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Discussion Starter · #1 ·
I am tired of the bushings coming out along with the grips on my S&W 1911s. S&W does nothing to keep the bushings in the frame. No loctite and no staking. The grip screws come loose if I don't use loctite and if I loctite (blue or purple) then it invariably pulls the bushings out of the frame the next time I go to remove them. I use rigid aluminum and micarta grips that don't play well with screws so something is necessary to prevent them from working loose.

I am going to try #60 o-rings instead of loctite for the grip screws and keep on top of tightening them and replacing the o-rings. I really really want the bushings to stay put. I have no interest in switching to slim bushings in the future and I am fine with having a gunsmith remove the grip screw bushings in the unlikely event that one needs replacement (certainly less likely then my needing remove the grips). As it is I need a gunsmith to salvage the grips each time this happens.

What is the process for doing it correctly? I did a search and didn't find anything about staking them, only how to remove them and deal with damaged threads. I saw several individuals recommend loctite instead of staking. Will that really hold? What does the high speed low drag hard use crowd do?
 

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I

What is the process for doing it correctly? I did a search and didn't find anything about staking them, only how to remove them and deal with damaged threads. I saw several individuals recommend loctite instead of staking. Will that really hold? What does the high speed low drag hard use crowd do?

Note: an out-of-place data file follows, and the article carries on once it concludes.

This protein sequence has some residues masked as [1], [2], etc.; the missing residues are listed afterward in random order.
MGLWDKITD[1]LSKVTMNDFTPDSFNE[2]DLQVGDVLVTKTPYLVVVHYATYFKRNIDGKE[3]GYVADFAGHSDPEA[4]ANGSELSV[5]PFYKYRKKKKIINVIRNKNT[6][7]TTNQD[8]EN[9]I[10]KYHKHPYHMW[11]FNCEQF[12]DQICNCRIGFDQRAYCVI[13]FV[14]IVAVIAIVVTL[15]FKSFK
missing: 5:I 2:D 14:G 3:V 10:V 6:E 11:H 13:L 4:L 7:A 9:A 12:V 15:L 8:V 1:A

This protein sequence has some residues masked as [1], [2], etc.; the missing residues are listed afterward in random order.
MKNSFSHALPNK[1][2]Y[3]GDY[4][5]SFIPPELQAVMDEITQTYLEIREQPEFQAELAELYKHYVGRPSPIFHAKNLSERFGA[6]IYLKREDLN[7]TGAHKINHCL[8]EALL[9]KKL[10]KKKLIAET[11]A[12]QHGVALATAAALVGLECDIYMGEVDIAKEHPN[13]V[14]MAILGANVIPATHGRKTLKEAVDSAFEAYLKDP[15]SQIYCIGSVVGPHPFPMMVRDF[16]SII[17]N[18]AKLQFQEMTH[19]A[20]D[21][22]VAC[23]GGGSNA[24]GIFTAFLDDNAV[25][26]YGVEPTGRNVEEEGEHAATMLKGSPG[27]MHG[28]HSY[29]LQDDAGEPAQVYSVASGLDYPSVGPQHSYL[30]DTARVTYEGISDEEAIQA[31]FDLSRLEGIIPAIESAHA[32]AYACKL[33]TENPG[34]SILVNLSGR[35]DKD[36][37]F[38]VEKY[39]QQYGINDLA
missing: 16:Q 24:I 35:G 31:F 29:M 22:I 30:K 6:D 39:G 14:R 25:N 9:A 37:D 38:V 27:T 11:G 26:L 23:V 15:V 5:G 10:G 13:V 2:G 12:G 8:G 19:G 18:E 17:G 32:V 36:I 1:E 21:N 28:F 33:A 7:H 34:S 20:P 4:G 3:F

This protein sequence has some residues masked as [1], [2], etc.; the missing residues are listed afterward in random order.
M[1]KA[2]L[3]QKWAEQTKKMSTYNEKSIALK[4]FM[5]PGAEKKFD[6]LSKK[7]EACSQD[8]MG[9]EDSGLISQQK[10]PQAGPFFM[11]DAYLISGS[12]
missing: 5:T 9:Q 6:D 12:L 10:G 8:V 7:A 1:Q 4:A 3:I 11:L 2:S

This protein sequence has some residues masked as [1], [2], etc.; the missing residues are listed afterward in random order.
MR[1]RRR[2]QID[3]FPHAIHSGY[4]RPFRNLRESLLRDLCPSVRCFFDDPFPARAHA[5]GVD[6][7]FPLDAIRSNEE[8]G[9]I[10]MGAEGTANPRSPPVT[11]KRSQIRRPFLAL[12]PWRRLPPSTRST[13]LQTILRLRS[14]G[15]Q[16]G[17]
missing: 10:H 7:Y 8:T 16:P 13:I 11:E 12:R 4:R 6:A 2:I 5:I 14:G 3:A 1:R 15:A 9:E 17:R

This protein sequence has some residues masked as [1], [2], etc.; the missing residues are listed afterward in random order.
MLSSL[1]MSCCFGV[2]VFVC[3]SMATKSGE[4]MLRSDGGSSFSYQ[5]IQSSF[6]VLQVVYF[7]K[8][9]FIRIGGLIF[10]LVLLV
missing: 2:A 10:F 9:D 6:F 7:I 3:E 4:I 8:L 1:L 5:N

Yes, locktite will hold the bushings in and an O ring under the grip screw heads will keep them from backing out.

Problem solved.
 

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Note that Loctite "doesn't play well" with lubricants.
You have to degrease everything.

Use Acetone or Lacquer thinner to degrease the bushings and the holes.
Put the bushings in a cup with lacquer thinner, and use a clean pipe cleaner and thinner to clean out the holes in the frame.

Dry everything, then apply Loctite Red to the holes in the frame and the screws.
Snug the bushing down tight with a bushing driver, and allow 24 hours to cure before cleaning off any excess.
 

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I don't bother to stake loose bushings anymore as I have found that red Loctite will do the job. Preparation is everything; as previously mentioned all oils must be removed. I recommend brake parts cleaner as it is formulated to leave no residue behind. For the best possible bond, I recommend Loctite Primer prior to applying the red Loctite. This primer isn't cheap, at $13 for 1.75 oz, but a little goes a long way, and it doesn't go bad.
 

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Did you get the bushing staking tool? If not I would get one from brownells. You screw in the new bushing, put the pool on the back side of the bushing through the mag well. Using a punch through the bushing on the other side placed on the bushing tool give the punch a few good whacks and your done.

The punch focuses the strikes on the bushing tool which slightly expands the bushing in the hole.

After a long time struggling with bushing backing out on my pistol and several trips to the local smith I decided to do it myself. I locktited (red) and staked it and it's been secure for several years now.
 

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Just a recommendation after the grip screw bushings are properly installed is to apply a drop of oil or a dab of grease to the threads of each grip screw before installing the grip panels. I do this every time to prevent the grip screws from seizing up to the grip screw bushings.
 

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bushings

I am going to put thin bushings on my Officers model and the loctite is a great idea.
 

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Discussion Starter · #10 ·
I asked this on another forum and everyone is pushing the red (or blue) loctite hard so I will go with that. If you stake the bushings and they work loose you risk damaging the frame threads. If the loctite fails you won't risk damaging the frame, but if you don't stake it correctly the staked material can damage the frame threads when the bushing unscrews.
 
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